Commentary

MILAM HISTORY

Gause owes location, name to railroad

The Gause community emerged when the International & Great Northern Railroad pushed westward across the Brazos River.

William J. Gause donated 100 acres of land and right-of-way to the railway and the railroad platted a townsite of 12 blocks and named it for Gause.

On July 14, 1874, three towns were dedicated along the rail line westward: Gause, Milano and Rockdale.

Rail lines, depots and section houses along the tracks soon sprang up.

Having rail extended to this area of Texas caused Gause to bloom into a rural town for 50 to 75 years.

The depot supported passenger service, mail delivery, transported merchandise in and shipped livestock and agricultural products out to larger markets.

Just having the railroad brought in the telephone, telegraph and improved the mail service.

Gause had six saloons in its earlier days.

Frank Thomas’s saloon, located in the rear of his general store, was the finest of the lot. It had a gold leaf mirror behind the long mahogany bar.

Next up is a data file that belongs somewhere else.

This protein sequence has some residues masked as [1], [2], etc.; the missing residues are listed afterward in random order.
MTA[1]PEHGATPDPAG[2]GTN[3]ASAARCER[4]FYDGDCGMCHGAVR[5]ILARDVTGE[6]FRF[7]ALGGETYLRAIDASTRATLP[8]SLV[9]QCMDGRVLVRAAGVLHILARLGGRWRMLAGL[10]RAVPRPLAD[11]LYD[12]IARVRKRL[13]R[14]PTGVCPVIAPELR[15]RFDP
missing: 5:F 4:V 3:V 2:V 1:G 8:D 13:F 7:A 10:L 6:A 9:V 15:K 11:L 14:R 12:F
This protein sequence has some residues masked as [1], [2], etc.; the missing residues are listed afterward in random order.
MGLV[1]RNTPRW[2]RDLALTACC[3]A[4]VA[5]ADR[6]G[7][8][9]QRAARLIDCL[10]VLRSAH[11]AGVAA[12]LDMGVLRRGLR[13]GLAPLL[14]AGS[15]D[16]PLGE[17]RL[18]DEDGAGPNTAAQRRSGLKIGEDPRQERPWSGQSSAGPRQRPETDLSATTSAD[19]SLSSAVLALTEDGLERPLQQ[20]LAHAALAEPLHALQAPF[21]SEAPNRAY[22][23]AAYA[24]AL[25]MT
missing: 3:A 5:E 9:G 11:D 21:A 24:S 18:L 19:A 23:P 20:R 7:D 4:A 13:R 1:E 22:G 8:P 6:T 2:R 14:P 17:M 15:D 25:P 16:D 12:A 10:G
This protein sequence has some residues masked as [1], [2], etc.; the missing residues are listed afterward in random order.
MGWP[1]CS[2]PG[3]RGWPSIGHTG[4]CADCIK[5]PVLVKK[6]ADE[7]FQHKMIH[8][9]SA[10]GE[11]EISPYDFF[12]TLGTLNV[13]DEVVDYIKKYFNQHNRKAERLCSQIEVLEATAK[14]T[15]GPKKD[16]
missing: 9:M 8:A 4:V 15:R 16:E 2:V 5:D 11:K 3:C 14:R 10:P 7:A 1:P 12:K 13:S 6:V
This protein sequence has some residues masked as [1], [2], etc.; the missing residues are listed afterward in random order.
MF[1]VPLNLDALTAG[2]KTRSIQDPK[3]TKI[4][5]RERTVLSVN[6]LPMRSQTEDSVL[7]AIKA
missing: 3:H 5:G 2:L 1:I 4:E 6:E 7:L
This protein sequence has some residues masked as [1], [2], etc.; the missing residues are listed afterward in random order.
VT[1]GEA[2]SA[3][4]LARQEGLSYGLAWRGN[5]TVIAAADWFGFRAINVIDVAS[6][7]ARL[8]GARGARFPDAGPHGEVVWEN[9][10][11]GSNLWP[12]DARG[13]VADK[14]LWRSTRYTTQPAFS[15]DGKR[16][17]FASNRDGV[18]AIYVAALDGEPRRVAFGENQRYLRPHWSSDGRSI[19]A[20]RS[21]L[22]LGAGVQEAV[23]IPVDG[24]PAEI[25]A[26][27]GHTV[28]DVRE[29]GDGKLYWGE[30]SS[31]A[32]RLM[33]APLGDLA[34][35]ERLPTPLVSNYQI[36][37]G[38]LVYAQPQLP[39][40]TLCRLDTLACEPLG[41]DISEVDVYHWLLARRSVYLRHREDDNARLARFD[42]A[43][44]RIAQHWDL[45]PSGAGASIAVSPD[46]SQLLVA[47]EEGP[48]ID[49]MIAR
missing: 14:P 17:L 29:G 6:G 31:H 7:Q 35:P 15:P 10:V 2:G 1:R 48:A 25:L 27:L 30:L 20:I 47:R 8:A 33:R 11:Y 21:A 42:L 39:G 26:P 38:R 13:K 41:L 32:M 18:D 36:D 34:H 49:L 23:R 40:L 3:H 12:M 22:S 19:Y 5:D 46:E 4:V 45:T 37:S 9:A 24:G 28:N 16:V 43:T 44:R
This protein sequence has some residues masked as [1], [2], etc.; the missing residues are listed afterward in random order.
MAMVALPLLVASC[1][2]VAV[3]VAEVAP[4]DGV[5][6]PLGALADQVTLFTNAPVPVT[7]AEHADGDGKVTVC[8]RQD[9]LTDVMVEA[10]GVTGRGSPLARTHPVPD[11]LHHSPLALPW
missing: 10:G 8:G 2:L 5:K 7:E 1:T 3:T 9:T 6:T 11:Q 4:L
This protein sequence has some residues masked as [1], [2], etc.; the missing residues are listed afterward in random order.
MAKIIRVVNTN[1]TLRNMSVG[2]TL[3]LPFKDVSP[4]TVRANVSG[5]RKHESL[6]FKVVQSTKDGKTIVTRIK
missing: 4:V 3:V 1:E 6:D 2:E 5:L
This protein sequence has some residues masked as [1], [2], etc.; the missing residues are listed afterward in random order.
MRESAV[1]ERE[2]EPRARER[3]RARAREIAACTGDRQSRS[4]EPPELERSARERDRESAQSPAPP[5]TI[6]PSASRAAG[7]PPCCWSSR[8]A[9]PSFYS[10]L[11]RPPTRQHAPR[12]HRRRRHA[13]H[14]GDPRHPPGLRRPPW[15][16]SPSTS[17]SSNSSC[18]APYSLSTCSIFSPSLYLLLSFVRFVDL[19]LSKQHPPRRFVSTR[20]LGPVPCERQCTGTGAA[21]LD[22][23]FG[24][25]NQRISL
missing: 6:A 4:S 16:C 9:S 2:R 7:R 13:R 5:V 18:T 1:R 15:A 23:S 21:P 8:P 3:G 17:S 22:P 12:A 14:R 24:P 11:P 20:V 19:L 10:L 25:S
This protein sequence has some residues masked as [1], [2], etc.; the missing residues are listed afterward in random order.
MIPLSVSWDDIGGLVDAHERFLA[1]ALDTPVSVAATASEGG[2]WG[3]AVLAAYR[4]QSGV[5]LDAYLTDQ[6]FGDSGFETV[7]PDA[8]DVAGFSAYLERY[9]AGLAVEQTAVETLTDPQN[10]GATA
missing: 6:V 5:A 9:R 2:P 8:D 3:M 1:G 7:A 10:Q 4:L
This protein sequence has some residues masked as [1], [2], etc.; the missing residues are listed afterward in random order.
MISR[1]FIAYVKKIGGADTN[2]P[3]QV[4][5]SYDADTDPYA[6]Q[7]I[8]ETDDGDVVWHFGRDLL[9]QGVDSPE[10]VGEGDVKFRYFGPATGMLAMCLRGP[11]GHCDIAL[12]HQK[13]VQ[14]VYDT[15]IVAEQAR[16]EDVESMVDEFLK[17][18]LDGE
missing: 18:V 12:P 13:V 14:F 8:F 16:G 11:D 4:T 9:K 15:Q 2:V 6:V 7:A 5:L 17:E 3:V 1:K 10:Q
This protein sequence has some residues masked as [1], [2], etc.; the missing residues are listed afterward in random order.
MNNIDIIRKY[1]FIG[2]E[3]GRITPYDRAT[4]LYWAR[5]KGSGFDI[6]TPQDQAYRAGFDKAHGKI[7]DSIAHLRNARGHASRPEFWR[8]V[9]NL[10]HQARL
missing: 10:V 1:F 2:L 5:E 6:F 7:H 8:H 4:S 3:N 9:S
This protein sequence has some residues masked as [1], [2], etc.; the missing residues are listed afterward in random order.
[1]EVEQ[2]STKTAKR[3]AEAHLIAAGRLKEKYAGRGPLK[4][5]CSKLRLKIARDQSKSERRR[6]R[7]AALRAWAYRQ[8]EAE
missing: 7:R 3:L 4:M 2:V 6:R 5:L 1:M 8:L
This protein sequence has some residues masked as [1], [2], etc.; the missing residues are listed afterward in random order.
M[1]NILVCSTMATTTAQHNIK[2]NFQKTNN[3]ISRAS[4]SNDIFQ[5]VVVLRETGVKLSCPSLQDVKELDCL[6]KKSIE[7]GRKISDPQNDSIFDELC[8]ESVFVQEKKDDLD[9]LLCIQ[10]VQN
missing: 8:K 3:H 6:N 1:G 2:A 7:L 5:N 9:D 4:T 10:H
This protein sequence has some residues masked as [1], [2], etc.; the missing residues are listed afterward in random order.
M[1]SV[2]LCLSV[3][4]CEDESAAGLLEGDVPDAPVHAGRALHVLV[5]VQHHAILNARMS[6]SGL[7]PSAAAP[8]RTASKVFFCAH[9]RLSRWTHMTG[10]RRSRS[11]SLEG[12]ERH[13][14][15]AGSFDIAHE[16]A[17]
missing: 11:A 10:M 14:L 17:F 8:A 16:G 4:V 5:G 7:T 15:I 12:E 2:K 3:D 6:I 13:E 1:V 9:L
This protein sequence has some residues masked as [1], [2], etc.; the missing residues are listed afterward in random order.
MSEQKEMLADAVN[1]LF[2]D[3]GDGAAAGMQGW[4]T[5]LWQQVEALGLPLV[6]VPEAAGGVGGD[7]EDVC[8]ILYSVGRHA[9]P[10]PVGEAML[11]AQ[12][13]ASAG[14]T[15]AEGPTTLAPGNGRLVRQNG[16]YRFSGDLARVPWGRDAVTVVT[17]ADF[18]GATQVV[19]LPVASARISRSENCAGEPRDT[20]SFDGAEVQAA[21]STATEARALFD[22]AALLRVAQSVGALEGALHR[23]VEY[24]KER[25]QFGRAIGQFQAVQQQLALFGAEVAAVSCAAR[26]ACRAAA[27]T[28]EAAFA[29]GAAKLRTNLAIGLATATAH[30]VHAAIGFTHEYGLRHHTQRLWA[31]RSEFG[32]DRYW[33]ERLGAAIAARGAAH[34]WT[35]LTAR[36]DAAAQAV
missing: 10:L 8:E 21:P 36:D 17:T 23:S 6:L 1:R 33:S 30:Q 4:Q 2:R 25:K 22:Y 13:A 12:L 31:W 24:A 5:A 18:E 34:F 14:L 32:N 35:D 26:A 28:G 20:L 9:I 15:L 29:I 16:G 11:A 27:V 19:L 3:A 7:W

Then the temperance movement came to town. After Prohibition became law, bootlegging was popular after the Eighteenth Amendment ratified in January, 1919.

A man named Scarbrough opened the first store even before the town was laid out.

Descendants of Gause’s Scarbrough operated Scarbrough and Hicks in Rockdale, which burned in 1933.

Soon after the fire store owner E. M. Scarbrough built a new store in Austin on Congress Avenue known as Scarbrough’s. It grew to become an Austin landmark,

That business continued as an Austin institution until the 1970s, with a location at Austin’s Highland Mall. John Fraim first operated a general store in Hix, ten miles from Gause.

He closed that operation and opened a general mercantile business in a new brick building on Front Street.

He had fresh dairy products and vegetables from local farmers in exchange for commodities he sold.

The mezzanine level of the store above the store supported millinery and dry goods. Carrie Wright, his sister-in-law made and trimmed hats for sale.

In 1915, the businesses were destroyed by fire.

Research: Gause, A Legacy in Pieces, Edrie Browder 1997.


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